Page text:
Funding for housing counseling represents a minuscule fraction of total federal spending on housing-related initiatives. Still, some question whether taxpayers are getting the best bang for their buck, particularly as public budgets come under strain.

Housing counseling is funded through a mix of federal and state government funds, consumer and business expenditures. It also is a condition of and funded by several mortgage-related legal settlements, said Brian Sullivan, a spokesperson for the Department of Housing and Urban Development.

HUD's housing counseling assistance budget request for the 2015 fiscal year was $60 million, up 33% from FY 2014. HUD's total requested budget was up 2.6% to $47 billion — meaning general counseling assistance accounts for less than 13 cents out of every $100 of the HUD budget.

Another recipient of federal housing counseling funding is NeighborWorks America, which receives an annual appropriation for Congress. The group helps local communities establish public-private partnerships that are independent, tax-exempt nonprofits, and requested $182 million for the 2015 fiscal year; $132 million for core activities, plus $50 million for foreclosure prevention. That's down from FY 2014, when NeighborWorks requested $136.6 million for core activities and $67.6 million for foreclosure prevention.

"Despite the decline in foreclosure, demand for foreclosure counseling is still strong. For each round of foreclosure counseling grants that we've made since 2008, the demand for money has exceeded the supply by more than two to one in many cases," said NeighborWorks spokesman Doug Robinson.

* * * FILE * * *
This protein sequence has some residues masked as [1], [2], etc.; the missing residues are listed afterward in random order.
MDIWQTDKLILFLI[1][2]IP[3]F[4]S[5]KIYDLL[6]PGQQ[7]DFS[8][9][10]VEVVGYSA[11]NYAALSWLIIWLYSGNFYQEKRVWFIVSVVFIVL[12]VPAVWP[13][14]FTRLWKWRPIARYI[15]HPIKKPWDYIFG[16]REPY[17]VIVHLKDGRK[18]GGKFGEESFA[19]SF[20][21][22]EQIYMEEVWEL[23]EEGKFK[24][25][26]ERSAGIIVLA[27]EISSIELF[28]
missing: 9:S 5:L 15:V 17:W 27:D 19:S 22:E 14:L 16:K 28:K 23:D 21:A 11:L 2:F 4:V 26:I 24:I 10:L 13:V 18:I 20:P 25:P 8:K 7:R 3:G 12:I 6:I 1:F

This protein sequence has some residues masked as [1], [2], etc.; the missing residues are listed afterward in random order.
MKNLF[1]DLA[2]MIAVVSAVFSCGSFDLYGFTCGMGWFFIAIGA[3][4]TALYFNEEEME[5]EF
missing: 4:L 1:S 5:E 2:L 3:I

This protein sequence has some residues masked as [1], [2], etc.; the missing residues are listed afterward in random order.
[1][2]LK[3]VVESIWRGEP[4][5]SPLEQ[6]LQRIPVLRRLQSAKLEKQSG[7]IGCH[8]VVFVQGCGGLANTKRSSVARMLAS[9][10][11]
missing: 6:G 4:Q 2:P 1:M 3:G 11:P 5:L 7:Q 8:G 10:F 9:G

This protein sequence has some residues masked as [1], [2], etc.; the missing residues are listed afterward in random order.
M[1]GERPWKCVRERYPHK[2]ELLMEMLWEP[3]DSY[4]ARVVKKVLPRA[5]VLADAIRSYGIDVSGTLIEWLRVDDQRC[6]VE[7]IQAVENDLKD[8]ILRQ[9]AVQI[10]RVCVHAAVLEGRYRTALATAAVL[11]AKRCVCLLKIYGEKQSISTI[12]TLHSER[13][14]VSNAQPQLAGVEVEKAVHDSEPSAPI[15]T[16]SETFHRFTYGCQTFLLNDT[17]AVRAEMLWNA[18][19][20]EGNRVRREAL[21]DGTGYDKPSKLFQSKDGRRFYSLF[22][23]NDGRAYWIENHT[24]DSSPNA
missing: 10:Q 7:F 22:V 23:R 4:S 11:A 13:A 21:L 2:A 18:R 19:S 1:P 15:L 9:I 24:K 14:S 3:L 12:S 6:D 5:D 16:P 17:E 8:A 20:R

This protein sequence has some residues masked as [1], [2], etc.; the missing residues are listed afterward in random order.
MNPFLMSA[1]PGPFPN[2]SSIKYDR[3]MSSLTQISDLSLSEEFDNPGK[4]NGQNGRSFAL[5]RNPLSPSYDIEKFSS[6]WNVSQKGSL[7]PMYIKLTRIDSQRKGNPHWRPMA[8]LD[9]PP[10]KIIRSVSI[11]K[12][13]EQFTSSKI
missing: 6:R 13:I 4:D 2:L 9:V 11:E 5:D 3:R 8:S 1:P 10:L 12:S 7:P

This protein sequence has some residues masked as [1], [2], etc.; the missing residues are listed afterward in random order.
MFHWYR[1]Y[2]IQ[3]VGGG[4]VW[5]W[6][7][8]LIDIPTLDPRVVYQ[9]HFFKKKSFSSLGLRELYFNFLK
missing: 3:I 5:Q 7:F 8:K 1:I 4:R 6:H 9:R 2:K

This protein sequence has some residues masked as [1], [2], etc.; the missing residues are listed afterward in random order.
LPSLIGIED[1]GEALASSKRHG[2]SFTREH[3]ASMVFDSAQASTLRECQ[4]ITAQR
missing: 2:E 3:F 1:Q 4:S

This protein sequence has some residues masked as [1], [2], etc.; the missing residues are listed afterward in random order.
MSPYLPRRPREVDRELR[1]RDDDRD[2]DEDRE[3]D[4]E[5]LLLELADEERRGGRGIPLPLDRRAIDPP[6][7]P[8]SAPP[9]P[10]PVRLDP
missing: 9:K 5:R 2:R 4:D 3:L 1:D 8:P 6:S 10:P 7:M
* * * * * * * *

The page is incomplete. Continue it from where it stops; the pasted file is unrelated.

"Also, although there is a lot of talk about people not wanting to become first-time homebuyers, our homebuyer education and counseling classes are reaching more people, but the money to pay for classes and materials is not keeping up," he said.

The general counseling line item in HUD's 2015 budget does not include spending on the Federal Housing Administration's Homeowners Armed with Knowledge, or HAWK, initiative. The proposed pilot program would offer FHA borrowers discounts on their mortgage insurance premiums if they participate in counseling before closing their loans. Sullivan said HUD is currently retooling HAWK after reviewing feedback on the concept.

Fannie Mae and Freddie Mac require housing counseling (typically provided in conjunction with mortgage insurers) on higher-risk mortgages. This week, the government-sponsored enterprises announced the details of their low-down-payment mortgage products, which in certain instances require borrowers to receive housing counseling.


Cost-Conscious Alternative?

Despite a growing number of studies that support housing finance counseling's ability to boost loan performance, some argue alternatives exist that are just as effective at improving loan performance without the added time and expense of third-party resources.

"I'd rather err on the side of caution and do things that are going to directly reduce risk rather than these indirect, third-party interventions," said Edward Pinto, co-director of the International Center on Housing Risk at the American Enterprise Institute.

Pinto has long believed a residual income test — like what's used to qualify borrowers for mortgages insured by the Department of Veterans Affairs — is a more cost-effective method of providing the true benefit of housing counseling.

"We know what works. Do an ability-to-repay based on residual income," he said. "That's going to work. It's going to protect the consumer at the same time."

Lender-provided residual income tests, like the ones used in VA originations, eliminate the additional cost of third-party counseling. But like counseling, the tests provide more extensive consumer budget analysis than standard underwriting, Pinto said.

VA loans typically perform better than FHA mortgages. While the residual income tests are just one contributor to VA loans performing better than FHA mortgages, it's an influential one, Pinto said.

The FHA does perform some residual income analysis in line with manual underwriting on certain loans, Sullivan noted.